Thursday, June 4, 2015

Thursday roundup (06-04-15)

Survey finds that increasing uncertainty over financial future of Greece weighing on eurozone (The Associated Press)

Greece to bundle its June IMF payments together (The Washington Post) Greece moves closer to eurozone exit after delaying €300m repayment to IMF: Athens takes creditor by surprise, saying it will bundle together €1.6bn of debt payments due to International Monetary Fund and settle up on 30 June (The Guardian) Greece misses IMF payment in warning shot as showdown with Europe escalates: No developed country has ever skipped a payment to the IMF - but Greek sources say they were provoked by Ambrose Evans-Pritchard (The Telegraph) Greece delays IMF payment, PM to brief angry parliament (Reuters) Greek debt crisis: IMF confirms delay in Greek repayments until end of June, averting default: The International Monetary Fund (IMF) has confirmed that Greece will be bundling four debt repayments due in June at the end of the month, averting the possibility of a Greek default today [= Friday]. (Agence France Presse)

Eurozone crisis: Last-ditch talks AGAIN fail on Greek deal as FTSE 100 plunges amid fears: WITH less than 24hours to save Greece from looming bankruptcy, last-ditch talks have AGAIN failed to bring an agreement – plunging world stock markets into meltdown and leaving the eurozone teetering on the brink. (The Express) Greek PM Tsipras won't come to Brussels Friday, talks becoming difficult (Reuters)

Greece may need bailout extension to get remaining funds: [Euro zone] officials (Reuters)

HSBC to pay 40 mln Swiss francs in Geneva money laundering probe (Reuters)

Bank of England leaves interest rates on hold once again as negative inflation keeps hawks at bay (This is Money)

Levels of UK household debt at record high, says think tank: The think tank warns that household debt has risen by more than £34 billion in less than three years and is £1.47 trillion – the highest ever (The Independent)

Canadian household debt levels rise to $1.82 trillion: RBC (CTVNews)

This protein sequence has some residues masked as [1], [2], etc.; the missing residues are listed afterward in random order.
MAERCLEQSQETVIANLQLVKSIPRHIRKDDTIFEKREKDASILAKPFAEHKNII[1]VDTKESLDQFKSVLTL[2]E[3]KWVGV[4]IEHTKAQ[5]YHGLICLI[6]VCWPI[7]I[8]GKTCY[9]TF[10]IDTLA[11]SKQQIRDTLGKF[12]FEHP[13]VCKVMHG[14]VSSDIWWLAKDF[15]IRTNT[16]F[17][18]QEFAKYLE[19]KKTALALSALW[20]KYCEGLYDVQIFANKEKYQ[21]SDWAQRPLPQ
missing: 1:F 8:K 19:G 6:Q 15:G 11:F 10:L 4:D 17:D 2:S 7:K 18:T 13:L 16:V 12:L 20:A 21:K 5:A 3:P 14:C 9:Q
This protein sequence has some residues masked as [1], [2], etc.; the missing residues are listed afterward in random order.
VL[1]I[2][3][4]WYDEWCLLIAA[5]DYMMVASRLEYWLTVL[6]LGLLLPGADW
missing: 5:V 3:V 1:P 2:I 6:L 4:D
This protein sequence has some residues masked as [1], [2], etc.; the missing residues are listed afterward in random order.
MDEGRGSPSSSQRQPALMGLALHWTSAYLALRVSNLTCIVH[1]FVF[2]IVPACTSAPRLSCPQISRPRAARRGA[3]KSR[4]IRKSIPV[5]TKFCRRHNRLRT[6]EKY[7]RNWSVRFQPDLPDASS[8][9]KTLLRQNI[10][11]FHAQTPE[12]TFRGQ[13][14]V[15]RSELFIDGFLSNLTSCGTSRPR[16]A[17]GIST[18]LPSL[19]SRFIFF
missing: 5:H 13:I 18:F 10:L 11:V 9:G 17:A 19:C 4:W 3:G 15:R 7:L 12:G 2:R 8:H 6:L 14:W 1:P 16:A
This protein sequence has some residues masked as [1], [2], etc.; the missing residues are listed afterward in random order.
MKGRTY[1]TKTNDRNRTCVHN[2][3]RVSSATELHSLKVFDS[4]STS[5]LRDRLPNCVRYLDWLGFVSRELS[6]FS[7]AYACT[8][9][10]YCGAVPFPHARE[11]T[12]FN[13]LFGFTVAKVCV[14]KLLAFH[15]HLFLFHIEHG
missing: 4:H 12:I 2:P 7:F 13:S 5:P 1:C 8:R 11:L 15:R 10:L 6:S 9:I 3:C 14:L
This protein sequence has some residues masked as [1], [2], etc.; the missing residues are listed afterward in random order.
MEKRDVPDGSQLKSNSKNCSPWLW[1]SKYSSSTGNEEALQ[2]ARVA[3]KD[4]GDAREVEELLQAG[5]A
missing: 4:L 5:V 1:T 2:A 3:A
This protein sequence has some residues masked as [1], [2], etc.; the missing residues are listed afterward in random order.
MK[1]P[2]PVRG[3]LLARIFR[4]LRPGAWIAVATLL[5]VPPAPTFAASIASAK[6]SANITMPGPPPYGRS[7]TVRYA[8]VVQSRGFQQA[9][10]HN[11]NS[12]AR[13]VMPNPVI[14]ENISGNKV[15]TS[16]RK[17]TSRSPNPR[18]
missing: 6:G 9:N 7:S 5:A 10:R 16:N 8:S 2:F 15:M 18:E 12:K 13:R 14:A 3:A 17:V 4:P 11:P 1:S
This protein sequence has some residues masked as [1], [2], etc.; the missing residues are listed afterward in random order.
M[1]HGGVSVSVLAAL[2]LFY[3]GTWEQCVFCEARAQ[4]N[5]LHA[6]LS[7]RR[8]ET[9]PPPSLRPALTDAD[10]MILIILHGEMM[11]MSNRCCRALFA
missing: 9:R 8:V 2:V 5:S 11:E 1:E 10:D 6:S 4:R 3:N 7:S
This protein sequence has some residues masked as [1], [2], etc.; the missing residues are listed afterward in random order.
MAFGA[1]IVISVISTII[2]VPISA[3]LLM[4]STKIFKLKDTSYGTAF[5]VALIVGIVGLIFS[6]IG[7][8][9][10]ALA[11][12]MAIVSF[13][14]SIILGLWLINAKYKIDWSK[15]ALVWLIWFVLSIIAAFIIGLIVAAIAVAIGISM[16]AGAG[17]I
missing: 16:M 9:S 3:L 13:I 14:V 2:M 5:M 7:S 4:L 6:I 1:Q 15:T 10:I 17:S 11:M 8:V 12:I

The Bank of Japan Can’t Jump-Start Inflation: Years of pumping money into the economy hasn’t raised prices (Bloomberg)

IMF warns U.S. Federal Reserve should delay rate hike until 2016 (Reuters)

Fed's Tarullo says worried about second-quarter recovery (Reuters)

Inequality Troubles Americans Across Party Lines, Times/CBS Poll Finds (The New York Times)

Martin O'Malley going after 'bullies of Wall Street' in campaign, but he has ties to big banks too (The New York Daily News)

Senator Elizabeth Warren on big money in Washington: Democratic Senator Elizabeth Warren of Massachusetts is tired of Washington being in the grip of big money and lobbyists. She thinks things need to change. Now. [May 26] (Youtube)



Leading Economists Now Lean Left (BloombergView)

Most older Americans fall short on retirement savings (CNBC)

Drought May Cost California's Farmers Almost $3 Billion In 2015 (National Public Radio)

     The aim of this blog is to show (mostly from reports in mainstream respected news sources) that there is reason to believe that both the United States and the global economies remain fragile in the wake of the financial crisis of 2008 and that a number of threats exist today that could, if they worsened, bring about economic depression -- not just a minor depression, but a depression worse than the Great Depression. Key threats include excessive risk-taking by financial firms, unchecked by effective regulation; the continued existence of "too big to fail" institutions; and most especially, the amassing of levels of public and private debt which could become unsustainable.

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